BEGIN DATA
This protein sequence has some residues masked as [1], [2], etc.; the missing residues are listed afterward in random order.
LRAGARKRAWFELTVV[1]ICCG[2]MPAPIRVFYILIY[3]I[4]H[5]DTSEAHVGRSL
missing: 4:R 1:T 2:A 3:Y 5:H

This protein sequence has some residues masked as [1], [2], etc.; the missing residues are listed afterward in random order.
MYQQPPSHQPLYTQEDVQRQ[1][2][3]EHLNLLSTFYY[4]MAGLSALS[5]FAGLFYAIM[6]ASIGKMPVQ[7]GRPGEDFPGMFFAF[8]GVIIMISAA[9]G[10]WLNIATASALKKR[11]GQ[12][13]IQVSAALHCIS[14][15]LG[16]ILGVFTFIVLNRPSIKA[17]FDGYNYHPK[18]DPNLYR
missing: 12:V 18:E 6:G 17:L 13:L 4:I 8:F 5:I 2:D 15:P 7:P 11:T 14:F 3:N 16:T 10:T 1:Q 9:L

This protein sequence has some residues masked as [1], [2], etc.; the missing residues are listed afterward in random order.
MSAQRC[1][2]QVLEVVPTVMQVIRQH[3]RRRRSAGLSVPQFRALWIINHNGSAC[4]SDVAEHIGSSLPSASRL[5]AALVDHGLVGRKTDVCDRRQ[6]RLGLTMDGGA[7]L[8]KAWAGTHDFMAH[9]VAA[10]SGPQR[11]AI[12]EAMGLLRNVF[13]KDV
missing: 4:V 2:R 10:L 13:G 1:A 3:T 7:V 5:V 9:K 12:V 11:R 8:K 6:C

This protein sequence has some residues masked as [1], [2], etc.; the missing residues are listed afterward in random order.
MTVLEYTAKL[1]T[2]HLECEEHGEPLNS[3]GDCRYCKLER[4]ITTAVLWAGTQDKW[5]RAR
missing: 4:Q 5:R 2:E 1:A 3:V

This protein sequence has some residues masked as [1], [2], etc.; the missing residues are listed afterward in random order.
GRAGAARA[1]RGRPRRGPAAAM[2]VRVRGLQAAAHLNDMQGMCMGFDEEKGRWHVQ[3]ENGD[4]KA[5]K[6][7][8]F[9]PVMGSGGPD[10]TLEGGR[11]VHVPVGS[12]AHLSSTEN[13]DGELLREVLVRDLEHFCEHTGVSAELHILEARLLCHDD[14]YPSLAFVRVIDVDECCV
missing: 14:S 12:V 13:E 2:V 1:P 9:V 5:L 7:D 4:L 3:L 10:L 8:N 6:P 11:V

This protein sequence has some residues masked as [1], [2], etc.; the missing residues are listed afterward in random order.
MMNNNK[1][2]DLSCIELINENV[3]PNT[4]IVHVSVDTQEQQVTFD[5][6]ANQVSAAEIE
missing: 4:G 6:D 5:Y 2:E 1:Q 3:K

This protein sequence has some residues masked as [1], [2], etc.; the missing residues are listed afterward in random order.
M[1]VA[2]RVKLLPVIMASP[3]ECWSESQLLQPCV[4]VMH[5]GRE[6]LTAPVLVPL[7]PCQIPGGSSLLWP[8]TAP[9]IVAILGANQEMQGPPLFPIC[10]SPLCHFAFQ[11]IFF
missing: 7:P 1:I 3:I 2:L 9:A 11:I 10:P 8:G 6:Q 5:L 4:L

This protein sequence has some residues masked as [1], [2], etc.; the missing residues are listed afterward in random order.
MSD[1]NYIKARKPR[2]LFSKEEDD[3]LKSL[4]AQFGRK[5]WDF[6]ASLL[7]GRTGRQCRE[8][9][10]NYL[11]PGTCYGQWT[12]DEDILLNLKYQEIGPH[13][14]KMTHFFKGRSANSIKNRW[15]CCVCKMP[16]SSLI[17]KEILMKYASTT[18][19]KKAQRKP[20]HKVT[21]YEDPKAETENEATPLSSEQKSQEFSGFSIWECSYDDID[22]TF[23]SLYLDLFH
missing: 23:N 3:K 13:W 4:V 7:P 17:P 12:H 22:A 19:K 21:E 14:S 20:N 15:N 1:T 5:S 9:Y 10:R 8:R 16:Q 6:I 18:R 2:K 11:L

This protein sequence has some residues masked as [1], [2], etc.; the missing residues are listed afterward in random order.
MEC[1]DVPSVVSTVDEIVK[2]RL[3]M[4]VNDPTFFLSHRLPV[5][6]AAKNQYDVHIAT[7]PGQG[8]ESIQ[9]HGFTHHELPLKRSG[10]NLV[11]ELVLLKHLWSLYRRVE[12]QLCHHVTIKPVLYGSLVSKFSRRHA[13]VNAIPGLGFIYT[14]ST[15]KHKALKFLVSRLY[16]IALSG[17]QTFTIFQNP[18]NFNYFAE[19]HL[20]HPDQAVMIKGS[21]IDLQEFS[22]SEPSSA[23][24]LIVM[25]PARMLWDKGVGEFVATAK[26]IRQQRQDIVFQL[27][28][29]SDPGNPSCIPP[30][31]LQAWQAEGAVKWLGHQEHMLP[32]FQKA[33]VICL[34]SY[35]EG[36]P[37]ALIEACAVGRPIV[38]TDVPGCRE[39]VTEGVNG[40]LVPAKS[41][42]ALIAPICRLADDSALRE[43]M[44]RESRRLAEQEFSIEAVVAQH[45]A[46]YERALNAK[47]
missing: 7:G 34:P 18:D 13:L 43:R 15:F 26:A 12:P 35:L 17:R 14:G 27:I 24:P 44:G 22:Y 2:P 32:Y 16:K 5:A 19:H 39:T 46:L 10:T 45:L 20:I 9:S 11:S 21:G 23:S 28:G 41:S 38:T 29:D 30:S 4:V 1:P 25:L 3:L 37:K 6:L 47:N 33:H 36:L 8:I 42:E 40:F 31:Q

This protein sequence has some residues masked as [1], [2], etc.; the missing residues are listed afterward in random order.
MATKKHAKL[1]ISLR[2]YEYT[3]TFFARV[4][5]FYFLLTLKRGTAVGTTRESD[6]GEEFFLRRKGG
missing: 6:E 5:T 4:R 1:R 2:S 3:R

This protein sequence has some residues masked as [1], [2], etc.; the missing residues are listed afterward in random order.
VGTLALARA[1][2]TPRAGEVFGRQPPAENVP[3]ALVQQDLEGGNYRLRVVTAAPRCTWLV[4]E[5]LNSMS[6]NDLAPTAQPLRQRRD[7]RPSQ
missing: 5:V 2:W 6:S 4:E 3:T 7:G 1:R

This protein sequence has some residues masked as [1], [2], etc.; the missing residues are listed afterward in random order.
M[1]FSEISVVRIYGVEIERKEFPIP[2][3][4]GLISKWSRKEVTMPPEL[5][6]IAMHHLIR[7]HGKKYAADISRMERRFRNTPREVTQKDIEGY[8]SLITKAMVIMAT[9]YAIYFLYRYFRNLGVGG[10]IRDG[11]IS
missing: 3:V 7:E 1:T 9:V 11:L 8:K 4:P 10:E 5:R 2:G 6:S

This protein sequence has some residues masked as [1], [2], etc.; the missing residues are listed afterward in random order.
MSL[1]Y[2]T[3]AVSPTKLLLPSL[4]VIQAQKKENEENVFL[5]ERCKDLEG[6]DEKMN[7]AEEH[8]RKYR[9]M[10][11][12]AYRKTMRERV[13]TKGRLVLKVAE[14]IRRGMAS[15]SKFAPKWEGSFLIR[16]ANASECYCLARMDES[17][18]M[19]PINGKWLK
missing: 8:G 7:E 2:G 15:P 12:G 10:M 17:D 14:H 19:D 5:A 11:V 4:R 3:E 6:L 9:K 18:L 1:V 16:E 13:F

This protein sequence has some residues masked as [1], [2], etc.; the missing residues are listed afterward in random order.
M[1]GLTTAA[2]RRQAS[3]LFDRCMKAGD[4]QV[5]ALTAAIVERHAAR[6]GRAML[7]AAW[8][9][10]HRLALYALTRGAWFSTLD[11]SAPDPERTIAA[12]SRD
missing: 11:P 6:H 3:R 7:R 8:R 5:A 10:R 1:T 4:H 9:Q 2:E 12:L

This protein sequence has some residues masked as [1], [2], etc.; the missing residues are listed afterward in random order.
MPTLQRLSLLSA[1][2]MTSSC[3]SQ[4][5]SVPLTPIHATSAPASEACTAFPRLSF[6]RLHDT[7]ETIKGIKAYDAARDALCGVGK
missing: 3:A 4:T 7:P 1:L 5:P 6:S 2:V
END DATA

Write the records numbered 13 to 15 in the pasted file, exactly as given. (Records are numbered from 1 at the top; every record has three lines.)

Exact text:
This protein sequence has some residues masked as [1], [2], etc.; the missing residues are listed afterward in random order.
MSL[1]Y[2]T[3]AVSPTKLLLPSL[4]VIQAQKKENEENVFL[5]ERCKDLEG[6]DEKMN[7]AEEH[8]RKYR[9]M[10][11][12]AYRKTMRERV[13]TKGRLVLKVAE[14]IRRGMAS[15]SKFAPKWEGSFLIR[16]ANASECYCLARMDES[17][18]M[19]PINGKWLK
missing: 8:G 7:E 2:G 15:P 12:G 10:M 17:D 14:H 19:D 5:A 11:V 4:R 3:E 6:L 9:K 18:L 1:V 16:E 13:F

This protein sequence has some residues masked as [1], [2], etc.; the missing residues are listed afterward in random order.
M[1]GLTTAA[2]RRQAS[3]LFDRCMKAGD[4]QV[5]ALTAAIVERHAAR[6]GRAML[7]AAW[8][9][10]HRLALYALTRGAWFSTLD[11]SAPDPERTIAA[12]SRD
missing: 11:P 6:H 3:R 7:R 8:R 5:A 10:R 1:T 4:H 9:Q 2:E 12:L

This protein sequence has some residues masked as [1], [2], etc.; the missing residues are listed afterward in random order.
MPTLQRLSLLSA[1][2]MTSSC[3]SQ[4][5]SVPLTPIHATSAPASEACTAFPRLSF[6]RLHDT[7]ETIKGIKAYDAARDALCGVGK
missing: 3:A 4:T 7:P 1:L 5:P 6:S 2:V